WASHINGTON, D.C. – The 16 Life Safety Initiatives are still relevant. However, tweaking is needed.
That was one of consensus reached by participants during the recent Tampa 2 Summit.
NFFF Executive Director Ron Siarnicki shared some of the thoughts of the panel during a town meeting at the annual CFSI conference.
While the final document on the summit is still being developed, some key components were shared. They include:
- Support officer level leadership training
- Establish a national plan for coordination of resources to reduce the number of injuries and deaths
- Evidence-based research should be used when establishing policies
- Continue to promote the Everyone Goes Home program
Siarnicki said he was impressed with the dedication of the people who reviewed the work done a decade ago. In addition to the fire service, among those who spent time studying and discussing the initiatives included educators, training officials and survivors.
Regardless of the issue discussed, every group sent a common message – firefighter safety is everyone’s responsibility. .
The group also felt strongly that be the fire service needs to be more proactive on cancer prevention and boost their advocacy for residential sprinklers.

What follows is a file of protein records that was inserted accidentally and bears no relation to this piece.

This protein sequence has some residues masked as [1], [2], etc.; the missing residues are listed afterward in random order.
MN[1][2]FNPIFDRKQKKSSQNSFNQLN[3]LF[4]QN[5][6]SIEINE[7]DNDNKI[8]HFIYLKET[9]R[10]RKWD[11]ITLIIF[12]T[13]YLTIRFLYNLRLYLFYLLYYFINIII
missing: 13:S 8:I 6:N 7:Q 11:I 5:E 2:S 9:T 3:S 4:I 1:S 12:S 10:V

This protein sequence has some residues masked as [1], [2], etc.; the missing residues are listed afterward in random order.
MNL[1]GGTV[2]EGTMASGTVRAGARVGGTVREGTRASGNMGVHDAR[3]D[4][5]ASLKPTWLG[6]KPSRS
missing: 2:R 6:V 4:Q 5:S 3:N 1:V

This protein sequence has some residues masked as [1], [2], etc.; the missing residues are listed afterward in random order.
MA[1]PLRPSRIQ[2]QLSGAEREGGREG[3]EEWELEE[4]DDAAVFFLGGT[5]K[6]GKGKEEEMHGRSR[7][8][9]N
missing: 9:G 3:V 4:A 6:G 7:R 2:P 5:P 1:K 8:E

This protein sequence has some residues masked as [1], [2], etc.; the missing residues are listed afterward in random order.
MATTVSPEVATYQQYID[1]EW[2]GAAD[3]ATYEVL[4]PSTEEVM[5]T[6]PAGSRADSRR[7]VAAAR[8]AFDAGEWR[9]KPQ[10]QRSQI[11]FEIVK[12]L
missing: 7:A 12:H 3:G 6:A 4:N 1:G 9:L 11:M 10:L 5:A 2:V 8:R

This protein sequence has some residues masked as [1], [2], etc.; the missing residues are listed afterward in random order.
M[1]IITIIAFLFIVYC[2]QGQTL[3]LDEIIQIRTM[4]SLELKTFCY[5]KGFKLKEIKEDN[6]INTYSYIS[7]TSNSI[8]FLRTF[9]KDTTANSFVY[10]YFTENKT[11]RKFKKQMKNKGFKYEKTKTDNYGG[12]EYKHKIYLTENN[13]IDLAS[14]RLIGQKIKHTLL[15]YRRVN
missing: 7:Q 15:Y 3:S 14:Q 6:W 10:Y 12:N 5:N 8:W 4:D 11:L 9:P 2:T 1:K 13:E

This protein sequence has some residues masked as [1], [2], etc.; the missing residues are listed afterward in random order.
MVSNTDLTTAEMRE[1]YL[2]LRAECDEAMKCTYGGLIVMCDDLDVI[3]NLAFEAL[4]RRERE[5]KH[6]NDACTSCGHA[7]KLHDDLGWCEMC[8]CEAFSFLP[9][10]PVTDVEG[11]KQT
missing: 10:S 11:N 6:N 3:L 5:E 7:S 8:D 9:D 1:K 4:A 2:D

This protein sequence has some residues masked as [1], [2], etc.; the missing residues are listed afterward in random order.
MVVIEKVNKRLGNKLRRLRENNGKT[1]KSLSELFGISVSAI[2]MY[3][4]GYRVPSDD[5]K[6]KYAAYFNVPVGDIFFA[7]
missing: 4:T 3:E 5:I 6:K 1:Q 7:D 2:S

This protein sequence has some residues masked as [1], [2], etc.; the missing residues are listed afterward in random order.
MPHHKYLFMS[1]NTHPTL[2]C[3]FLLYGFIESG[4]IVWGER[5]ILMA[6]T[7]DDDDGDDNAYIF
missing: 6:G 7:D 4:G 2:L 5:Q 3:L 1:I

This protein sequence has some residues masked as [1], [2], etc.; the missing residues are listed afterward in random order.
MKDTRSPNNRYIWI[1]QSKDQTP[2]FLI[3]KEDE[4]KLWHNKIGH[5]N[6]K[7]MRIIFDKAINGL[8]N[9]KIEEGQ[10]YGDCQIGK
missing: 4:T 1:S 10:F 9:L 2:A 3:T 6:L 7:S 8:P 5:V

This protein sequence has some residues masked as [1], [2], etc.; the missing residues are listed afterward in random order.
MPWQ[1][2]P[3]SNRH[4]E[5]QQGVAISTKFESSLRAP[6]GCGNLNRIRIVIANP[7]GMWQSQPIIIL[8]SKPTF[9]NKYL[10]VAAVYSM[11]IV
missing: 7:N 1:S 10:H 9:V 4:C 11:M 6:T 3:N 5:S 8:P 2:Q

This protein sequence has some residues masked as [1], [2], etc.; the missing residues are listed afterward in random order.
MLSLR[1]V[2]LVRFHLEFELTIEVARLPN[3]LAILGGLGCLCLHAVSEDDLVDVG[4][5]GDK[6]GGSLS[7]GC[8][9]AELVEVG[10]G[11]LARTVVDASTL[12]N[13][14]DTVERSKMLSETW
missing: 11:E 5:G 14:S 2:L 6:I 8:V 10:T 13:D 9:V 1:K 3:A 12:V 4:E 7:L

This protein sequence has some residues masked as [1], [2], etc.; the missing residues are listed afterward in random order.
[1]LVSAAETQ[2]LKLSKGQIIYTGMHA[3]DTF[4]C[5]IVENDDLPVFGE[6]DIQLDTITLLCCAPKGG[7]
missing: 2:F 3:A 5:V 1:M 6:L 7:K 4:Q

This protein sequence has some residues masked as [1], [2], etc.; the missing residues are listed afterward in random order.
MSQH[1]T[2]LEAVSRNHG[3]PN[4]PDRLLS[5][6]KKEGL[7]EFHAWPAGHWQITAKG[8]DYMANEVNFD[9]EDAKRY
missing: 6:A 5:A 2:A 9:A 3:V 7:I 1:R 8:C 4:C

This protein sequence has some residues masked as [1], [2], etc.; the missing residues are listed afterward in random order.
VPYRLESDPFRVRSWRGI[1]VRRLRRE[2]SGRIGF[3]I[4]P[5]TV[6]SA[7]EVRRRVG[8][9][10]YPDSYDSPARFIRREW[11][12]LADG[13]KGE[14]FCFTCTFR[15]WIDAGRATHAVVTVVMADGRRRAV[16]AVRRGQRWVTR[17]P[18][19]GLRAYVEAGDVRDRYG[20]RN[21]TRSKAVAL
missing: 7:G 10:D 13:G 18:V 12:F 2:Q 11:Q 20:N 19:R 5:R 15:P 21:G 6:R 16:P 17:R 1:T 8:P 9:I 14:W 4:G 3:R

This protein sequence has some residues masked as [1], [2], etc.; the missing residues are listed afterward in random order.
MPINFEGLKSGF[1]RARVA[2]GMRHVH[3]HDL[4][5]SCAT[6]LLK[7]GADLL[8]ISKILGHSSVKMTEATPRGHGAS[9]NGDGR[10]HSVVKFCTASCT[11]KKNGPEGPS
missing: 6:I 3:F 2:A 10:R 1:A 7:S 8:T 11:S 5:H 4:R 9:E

Another panel suggested that within 10 years, all firefighters be trained to NFPA standards. They also believe a Presidential Blue Ribbon Commission should be established to study minimum training requirements.
There also should be zero tolerance for training-related injuries and deaths. Medical screening should be required of all personnel.
While the use of seat belts has been promoted for many years, summit attendees felt it’s past time that all departments make buckling up mandatory.
Also, departments should adopt risk-based emergency response policies based on national best practices guidelines. Officers need to stress roadway safety including examination of traffic-slowing devices, safety vests, and training on placement of apparatus.
Siarnicki said a final document on the summit is expected to be released this summer.
“There’s a lot to digest,” he said. “There was a tremendous amount of work done..."